Talent attractor companies appreciate the power benefits options can have on profitability. The 2013 Aflac report found that talent attractor companies see a significant correlation between benefits and other important human resources outcomes such as job satisfaction, loyalty to employer, willingness to refer a friend, and workforce productivity (figure 3). Additionally, they are more than twice as likely to agree strongly or very strongly that their organization’s profitability is due in part to offering a robust benefit package (71 percent vs. 28 percent of all other companies). They are also significantly more likely to say they have seen a reduction in worker’s compensation claims since making voluntary benefits options available (37 percent vs. 25 percent of all other companies). It’s clear that these companies view benefits as part of their overall business strategy to achieve bottom line results.

Gain the competitive edge:
  • Survey employees to gauge interest level and satisfaction with the benefits options your company offers.
  • Measure your company’s workman’s compensation claims, sick-days, absenteeism, and attrition rates and compare them to companies with best-in-class benefits programs and HR best practices.

Figure 3

Competitive Edge 3: Seeking to understand and prepare for health care reform

Health care reform is a complicated issue. This year, many regulation deadlines are approaching, still additional guidance and uncertain outcomes make the impact of health care reform difficult to discern. In the Aflac study, the majority of U.S. companies disclose they do not have a good grasp on health care reform legislation. In fact, 44 percent say they only understand health care reform somewhat, and 30 percent say they understand the new legislation “not very well” or “not at all well.” Talent attractor companies, however, are distinctly different. A full 40 percent of these companies say they understand health care reform legislation “extremely well” or “very well.” Talent Attractors are also significantly more likely to be taking steps to prepare for health care reform, including helping employees to become better engaged in benefits decisions, and educating employees about health care reform (figure 4).

Figure 4

Gain the competitive edge:

  • With health care reform implementation effective January 1, 2014, discuss your benefits strategy with a benefits consultant or broker. There are many options including adjusting your current plan, self-funding, participating in a public or private Exchange, or considering a hybrid approach.
  • Leverage the upcoming health care reform changes to explain the benefits your company provides to your employees.

Competitive Edge 4: Engaging in frequent and two-way benefits communication

Today’s elite organizations understand the importance of frequent communication and ensuring that communication is mutual. Many companies make assumptions about what their workforce prefers when it comes to benefits, or in their level of satisfaction with their benefits package. This is a dangerous practice, and can lead to wasteful investments and unhappy workers. To secure a competitive edge, talent attractor companies put benefit communication efforts into overdrive, and are more likely to be effective at it.

Talent Attractors are significantly more likely to survey their workforce about their satisfaction, engagement and understanding of benefits compared to companies overall (figure 5). Furthermore, these companies are 1.5 times more likely to communicate about benefits 3 to 10 times throughout the year, compared to companies overall. Talent Attractors are also more likely to describe their benefits communications as effective. In fact, 78 percent of these companies said they are extremely or very effective at communicating with employees about benefits, compared to only 54 percent of all U.S. companies (figure 6).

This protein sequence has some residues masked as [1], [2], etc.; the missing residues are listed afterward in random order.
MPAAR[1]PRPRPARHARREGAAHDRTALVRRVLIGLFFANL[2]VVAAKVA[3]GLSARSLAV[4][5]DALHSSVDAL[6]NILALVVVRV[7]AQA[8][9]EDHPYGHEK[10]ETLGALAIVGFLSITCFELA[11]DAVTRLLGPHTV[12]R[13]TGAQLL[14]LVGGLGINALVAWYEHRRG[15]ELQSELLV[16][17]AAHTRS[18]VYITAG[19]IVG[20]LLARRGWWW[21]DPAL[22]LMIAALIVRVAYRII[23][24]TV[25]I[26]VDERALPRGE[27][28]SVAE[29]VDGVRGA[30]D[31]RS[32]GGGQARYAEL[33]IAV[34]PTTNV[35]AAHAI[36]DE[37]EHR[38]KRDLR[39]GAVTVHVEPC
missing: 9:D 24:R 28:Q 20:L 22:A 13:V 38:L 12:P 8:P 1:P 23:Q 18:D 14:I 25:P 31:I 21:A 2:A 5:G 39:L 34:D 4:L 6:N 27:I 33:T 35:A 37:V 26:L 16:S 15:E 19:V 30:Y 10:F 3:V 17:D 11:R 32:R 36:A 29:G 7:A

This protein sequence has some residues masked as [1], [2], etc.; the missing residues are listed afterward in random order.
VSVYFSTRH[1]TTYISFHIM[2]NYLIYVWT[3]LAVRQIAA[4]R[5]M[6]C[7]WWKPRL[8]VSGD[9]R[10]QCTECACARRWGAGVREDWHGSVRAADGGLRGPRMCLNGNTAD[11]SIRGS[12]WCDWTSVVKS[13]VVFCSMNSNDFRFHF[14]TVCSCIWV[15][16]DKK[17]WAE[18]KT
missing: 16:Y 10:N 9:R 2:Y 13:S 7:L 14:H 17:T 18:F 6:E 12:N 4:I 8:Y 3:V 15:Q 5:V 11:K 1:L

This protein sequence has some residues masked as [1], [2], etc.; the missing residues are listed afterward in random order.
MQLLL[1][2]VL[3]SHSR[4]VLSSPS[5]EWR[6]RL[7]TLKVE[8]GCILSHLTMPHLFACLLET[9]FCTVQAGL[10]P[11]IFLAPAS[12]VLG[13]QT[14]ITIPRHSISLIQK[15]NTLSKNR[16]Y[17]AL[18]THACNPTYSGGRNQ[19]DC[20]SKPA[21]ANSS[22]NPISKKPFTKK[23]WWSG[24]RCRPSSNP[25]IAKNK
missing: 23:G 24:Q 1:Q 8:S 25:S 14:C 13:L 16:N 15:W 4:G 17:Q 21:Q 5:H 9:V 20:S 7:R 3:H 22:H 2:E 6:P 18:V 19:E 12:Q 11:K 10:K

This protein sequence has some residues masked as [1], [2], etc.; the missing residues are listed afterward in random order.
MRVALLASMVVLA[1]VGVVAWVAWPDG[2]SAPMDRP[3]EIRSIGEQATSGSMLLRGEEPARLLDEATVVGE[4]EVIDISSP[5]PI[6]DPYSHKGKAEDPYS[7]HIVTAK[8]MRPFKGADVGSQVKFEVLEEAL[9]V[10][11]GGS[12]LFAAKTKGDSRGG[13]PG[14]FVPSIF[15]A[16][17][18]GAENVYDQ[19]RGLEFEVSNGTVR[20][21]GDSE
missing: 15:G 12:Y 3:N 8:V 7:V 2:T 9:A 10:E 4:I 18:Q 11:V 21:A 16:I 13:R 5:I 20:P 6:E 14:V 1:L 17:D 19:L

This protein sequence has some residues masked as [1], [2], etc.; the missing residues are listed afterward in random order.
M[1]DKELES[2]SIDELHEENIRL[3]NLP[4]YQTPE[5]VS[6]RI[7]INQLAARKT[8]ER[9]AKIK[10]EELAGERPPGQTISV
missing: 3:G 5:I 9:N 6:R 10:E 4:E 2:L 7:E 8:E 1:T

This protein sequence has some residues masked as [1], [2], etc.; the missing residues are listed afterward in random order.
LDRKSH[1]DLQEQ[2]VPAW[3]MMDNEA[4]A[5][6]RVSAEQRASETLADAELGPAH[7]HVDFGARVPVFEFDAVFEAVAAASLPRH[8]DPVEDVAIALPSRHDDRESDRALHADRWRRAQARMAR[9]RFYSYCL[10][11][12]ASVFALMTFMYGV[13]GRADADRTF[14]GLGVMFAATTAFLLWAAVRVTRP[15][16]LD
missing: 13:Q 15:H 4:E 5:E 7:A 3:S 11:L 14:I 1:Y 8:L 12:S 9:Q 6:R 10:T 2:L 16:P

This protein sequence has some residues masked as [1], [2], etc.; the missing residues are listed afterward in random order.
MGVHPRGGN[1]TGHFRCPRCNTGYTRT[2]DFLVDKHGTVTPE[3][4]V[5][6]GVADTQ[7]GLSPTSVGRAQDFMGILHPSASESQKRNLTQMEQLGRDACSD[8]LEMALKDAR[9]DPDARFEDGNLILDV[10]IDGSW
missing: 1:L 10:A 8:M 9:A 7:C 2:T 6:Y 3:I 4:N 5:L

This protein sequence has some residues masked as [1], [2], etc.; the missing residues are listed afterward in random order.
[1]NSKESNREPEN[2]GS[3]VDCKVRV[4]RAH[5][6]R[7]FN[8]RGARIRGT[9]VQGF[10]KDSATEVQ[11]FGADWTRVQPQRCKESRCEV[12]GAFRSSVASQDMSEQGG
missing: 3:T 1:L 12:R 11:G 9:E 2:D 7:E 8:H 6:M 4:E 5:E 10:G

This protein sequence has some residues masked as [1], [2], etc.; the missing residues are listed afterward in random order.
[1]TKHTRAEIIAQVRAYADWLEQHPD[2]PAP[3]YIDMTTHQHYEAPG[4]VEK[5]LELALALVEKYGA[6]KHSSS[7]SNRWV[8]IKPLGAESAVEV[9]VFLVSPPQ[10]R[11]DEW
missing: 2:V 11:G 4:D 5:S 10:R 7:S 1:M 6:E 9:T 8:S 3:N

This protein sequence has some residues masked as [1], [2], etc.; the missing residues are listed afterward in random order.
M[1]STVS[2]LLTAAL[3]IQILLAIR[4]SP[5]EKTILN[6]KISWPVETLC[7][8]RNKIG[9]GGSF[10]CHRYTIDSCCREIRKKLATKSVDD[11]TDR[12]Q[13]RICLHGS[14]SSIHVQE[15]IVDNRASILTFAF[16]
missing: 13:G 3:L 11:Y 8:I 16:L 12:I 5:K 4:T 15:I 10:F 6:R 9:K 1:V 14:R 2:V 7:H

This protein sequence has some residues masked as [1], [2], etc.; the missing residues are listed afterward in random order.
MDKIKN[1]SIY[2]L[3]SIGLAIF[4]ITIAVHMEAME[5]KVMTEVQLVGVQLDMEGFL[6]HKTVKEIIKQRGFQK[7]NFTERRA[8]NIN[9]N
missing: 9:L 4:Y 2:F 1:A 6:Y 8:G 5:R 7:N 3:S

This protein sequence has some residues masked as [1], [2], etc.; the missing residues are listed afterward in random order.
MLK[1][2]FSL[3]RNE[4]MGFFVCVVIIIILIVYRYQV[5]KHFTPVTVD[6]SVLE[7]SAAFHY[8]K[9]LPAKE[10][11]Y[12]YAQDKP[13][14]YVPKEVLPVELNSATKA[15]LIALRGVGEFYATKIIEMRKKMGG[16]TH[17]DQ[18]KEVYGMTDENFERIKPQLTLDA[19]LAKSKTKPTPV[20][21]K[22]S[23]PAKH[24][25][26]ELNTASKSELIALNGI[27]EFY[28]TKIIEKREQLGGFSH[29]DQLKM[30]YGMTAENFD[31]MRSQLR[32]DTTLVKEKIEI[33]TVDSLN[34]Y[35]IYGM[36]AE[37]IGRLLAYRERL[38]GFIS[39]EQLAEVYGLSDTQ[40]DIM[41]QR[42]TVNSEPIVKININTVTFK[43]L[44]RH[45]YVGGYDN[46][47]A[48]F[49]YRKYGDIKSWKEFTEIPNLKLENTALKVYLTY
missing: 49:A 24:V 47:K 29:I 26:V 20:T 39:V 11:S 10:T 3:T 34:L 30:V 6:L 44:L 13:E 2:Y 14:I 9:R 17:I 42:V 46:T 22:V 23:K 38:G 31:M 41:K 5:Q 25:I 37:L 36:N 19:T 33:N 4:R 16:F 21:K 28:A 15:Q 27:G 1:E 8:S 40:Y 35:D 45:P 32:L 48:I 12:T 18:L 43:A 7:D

Gain the competitive edge:

  • Communicate about your company’s benefits offerings, workforce health and wellness three or more times throughout the year to help employees understand their benefits.
  • Tailor your benefits communications based on the different employee life-stages (e.g. an individual close to retirement will need different information about their 401(k), than a recent college recruit.)
  • Discuss benefits options as a part of the overall compensation package: salary, health benefits, disability and other supplemental insurance, and retirement benefits.

Figure 5

Figure 6

Leveraging insights from the competitive edge

Economic pressures persist, health care costs continue to rise, health care legislation is here, and consumer-driven health care is emerging. For businesses, the combination of these pressures raises the level of uncertainty, often presenting them with a high-stakes dilemma. The right strategic moves can return high payoffs for employee satisfaction and productivity.

Companies must avoid the mistake of waiting for the uncertainty to disappear and instead, leverage the uncertainty to gain a competitive edge. Results from the 2013 Aflac WorkForces Report reveal important insights from businesses doing just that, and (1) providing robust benefits options, (2) linking benefits to profitability, (3) seeking to understand and prepare for health care reform and (4) engaging in frequent and two-way benefits communication. When it comes to implementing these best-in-class practices, the majority of companies appear to be lagging behind opening the door for proactive businesses to speed by.

About the study

The 2013 Aflac WorkForces Report is the 3rd annual Aflac employee benefits study examining benefit trends and attitudes. The study, conducted by Research Now in January 2013, captures responses from 1,884 benefits decision-makers and 5,299 employees across the U.S. The Competitive Edge is one of four key themes discovered in the 2013 study. To learn more about the Aflac WorkForces Report, visit